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Writing IEP Goals

by Ruth Heitin, Ph.D., Educational Consultant

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Creating an IEP with a team of people who are all there to design a good educational program for one unique child can be a pleasure. It can also be very productive. When the whole team has the same level of understanding about IEPs, it is even better.  Sounds like crazy talk?  Just ask those who have seen it happen.  The big winner here is the child.

A Lesson in Writing IEP Goals

An IEP is good educational programming.  Good IEPs set the standard for good education.  Each part of the IEP addresses an important part of educational planning.  The IEP team focuses on the unique educational needs of an individual student.  The goals reflect the child’s needs.  Designing well-formed goals is an important part of writing an IEP.

“How do I find examples of good IEP goals?”

Marie, the mother who asked this question, had attended several IEP meetings for her child. She did not think the goals the IEP team proposed were good. Yet, she didn’t know what good IEP goals look like.

If you are a teacher, you may have the same questions. Good IEPs set the standard for good teaching. Each part of the IEP addresses an important part of educational planning.

IEP goals must be individualized. Rather than relying on sample goals, you need to learn how to write IEP goals that meet the unique needs of a particular child.


We all set goals for ourselves, whether we are aware of it or not. Our goals can be as simple as getting to work on time. They can be as complex as budgeting our expenses. We know what we need to do, and we set out to do it.

An IEP goal is not unlike a personal goal. With an IEP goal, we create an educational program for a child with special needs. An IEP goal describes what we hope the child will achieve, or the intended outcome of instruction.

The outcome is stated as an action we expect to see. Goals must be measured in an objective way. We have to be able to see the action or count it or score it. When we state goals clearly as actions, measuring progress comes naturally from the goal. A goal must establish a criterion for acceptable mastery.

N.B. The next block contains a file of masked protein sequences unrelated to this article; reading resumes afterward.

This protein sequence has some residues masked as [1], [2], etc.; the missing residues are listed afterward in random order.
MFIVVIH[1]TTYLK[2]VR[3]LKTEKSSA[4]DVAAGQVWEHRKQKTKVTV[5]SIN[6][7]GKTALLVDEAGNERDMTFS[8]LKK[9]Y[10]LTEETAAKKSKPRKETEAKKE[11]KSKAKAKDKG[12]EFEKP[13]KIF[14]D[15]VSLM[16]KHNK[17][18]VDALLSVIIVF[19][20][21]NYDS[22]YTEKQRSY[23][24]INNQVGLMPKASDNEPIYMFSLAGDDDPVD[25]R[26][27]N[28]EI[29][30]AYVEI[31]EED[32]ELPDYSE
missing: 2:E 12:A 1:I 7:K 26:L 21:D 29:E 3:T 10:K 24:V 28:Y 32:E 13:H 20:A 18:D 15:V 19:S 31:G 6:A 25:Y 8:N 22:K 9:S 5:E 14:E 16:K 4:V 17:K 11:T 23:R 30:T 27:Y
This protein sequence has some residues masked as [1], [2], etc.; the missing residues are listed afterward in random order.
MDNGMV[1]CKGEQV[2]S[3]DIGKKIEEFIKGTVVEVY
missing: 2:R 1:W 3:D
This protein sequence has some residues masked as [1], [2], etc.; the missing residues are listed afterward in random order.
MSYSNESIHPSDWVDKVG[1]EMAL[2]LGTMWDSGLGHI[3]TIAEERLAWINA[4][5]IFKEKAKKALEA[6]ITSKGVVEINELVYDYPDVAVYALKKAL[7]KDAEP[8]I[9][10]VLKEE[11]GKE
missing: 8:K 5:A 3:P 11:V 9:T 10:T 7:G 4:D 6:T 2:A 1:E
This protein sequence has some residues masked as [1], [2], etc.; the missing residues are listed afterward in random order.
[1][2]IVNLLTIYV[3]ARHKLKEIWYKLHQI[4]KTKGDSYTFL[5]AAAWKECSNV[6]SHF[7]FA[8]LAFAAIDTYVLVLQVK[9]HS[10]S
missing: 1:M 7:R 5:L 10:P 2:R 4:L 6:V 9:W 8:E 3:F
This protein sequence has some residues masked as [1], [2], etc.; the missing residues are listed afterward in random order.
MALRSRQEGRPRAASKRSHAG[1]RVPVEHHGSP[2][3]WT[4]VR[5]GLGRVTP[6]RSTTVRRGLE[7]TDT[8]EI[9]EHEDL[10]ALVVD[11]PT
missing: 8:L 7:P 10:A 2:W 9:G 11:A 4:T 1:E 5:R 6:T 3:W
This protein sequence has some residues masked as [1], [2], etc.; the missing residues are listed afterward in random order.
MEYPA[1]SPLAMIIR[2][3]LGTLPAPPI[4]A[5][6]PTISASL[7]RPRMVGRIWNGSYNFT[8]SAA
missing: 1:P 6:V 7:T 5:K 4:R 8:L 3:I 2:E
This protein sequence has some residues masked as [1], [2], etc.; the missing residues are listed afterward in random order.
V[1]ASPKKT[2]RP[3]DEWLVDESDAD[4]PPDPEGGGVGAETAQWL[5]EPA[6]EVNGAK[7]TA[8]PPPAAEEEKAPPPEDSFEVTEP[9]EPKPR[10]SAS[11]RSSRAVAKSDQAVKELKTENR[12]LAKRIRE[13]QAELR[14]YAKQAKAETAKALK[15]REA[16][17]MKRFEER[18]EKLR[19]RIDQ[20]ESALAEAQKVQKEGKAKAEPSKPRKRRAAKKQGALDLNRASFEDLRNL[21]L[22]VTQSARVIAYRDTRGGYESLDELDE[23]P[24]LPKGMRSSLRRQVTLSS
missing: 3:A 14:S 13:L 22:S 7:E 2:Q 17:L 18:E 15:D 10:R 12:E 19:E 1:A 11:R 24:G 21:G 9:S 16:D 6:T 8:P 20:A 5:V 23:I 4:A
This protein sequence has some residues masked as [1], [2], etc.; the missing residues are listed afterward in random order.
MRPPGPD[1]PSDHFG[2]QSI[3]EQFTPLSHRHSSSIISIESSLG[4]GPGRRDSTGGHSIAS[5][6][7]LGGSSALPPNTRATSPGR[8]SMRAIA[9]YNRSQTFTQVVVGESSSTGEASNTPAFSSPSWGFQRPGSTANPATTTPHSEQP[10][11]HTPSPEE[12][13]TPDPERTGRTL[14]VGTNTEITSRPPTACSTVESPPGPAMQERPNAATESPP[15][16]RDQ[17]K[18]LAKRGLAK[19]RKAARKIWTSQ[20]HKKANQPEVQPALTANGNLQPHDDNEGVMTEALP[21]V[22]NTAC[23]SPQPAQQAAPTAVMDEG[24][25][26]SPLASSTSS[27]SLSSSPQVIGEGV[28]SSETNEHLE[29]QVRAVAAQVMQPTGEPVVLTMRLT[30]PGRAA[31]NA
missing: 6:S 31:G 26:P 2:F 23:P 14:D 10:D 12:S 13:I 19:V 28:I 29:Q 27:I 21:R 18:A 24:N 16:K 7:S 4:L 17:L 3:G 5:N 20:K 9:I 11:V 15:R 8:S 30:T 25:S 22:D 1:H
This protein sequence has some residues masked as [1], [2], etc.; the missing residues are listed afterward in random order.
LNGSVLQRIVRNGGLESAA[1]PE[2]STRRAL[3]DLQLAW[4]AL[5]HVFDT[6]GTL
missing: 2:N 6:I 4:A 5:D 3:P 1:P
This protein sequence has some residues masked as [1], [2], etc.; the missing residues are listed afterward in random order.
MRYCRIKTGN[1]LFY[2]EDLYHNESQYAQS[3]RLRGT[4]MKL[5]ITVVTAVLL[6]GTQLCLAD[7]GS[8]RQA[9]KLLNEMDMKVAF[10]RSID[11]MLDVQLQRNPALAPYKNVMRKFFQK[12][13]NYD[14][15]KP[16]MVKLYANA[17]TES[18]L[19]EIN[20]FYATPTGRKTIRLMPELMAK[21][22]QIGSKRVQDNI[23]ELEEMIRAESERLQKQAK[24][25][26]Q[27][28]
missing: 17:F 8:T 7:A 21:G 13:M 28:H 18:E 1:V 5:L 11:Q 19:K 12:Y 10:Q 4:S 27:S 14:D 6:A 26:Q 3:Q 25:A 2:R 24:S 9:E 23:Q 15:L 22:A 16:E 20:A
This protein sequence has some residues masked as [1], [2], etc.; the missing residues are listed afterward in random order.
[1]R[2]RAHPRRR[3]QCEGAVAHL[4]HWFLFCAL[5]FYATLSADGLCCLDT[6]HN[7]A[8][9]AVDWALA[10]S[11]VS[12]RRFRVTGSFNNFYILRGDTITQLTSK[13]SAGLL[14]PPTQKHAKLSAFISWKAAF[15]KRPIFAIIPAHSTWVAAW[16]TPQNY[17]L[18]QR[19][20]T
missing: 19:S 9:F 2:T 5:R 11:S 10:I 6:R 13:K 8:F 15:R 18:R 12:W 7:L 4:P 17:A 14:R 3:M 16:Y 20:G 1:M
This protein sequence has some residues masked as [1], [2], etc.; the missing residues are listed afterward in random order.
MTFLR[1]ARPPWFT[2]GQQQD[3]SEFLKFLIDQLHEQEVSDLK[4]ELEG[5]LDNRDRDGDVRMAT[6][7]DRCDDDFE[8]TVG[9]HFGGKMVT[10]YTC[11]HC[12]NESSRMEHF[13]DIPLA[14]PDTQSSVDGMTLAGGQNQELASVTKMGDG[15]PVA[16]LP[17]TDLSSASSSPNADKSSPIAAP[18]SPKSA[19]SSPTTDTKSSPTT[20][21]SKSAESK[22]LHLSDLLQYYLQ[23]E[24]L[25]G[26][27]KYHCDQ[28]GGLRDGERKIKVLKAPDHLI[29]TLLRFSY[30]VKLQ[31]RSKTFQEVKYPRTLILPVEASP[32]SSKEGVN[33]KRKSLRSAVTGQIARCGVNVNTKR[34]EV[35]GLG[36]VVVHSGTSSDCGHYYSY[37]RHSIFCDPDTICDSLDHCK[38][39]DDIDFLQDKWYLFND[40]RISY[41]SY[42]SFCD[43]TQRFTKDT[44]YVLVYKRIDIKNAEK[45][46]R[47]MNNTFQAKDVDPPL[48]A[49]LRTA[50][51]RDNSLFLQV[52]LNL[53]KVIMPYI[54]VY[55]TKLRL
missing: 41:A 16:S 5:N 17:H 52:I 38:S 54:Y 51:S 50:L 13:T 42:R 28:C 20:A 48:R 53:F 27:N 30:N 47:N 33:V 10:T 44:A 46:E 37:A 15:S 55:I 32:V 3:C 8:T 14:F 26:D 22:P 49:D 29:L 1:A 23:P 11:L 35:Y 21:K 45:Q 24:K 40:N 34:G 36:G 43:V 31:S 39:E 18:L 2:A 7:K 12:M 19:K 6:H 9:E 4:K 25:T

In short, when we write instructional goals we have to know what the child needs to learn and what action we want to see. We have to measure progress toward the goal. Finally, we set a level of mastery that we expect.

We use standardized tests and informal assessments to measure a child’s progress toward the goals.  We can do tallies or checklists or give tests specific to the action we seek. Anyone who looks at the measurement should be able to understand it. And, all those who review the measurement should be able to come to the same conclusion.

Learning how to write individualized IEP goals is an important first step in developing your child’s IEP. IEP goals should also be SMART and based on good educational practice.

SMART IEP goals are:

  • Specific
  • Measurable
  • Use Action words
  • Realistic
  • Time-limited

Educational research will help you identify essential skills in the core academic subjects of reading, writing, and math. When you know the sequence of skills for a subject, you will know how skills build on each other. You can identify gaps in skills – skills that your child hasn’t mastered and needs to learn.

Think about how children learn math. A child learns how to add and subtract. Then he is ready to learn how to multiply and divide.

Before you can develop measurable IEP goals, the child’s skills must be measured objectively. Objective data about a child’s skills are the baselines for goals. This data also should show progress, or lack of it, when measured over time.

We tend to use the terms “goal” and “objective” to mean the same thing. In IEPs, there is a distinction between them. We write annual goals. Objectives are the short-term steps to reach


In 2000, the report of experts on the National Reading Panel explained the research in reading. This included more than 10,000 research studies.  All this information helped form a better understanding of reading and what works in teaching (see  The findings from the research changed reading instruction forever.  In 2001, Congress passed No Child Left Behind (see  The results of the research were included there, too.

Reading instruction requires explicit, intensive, and systematic instruction in the five necessary components of reading instruction:

  • Phonemic Awareness - the ability to hear and sequence sounds in spoken words.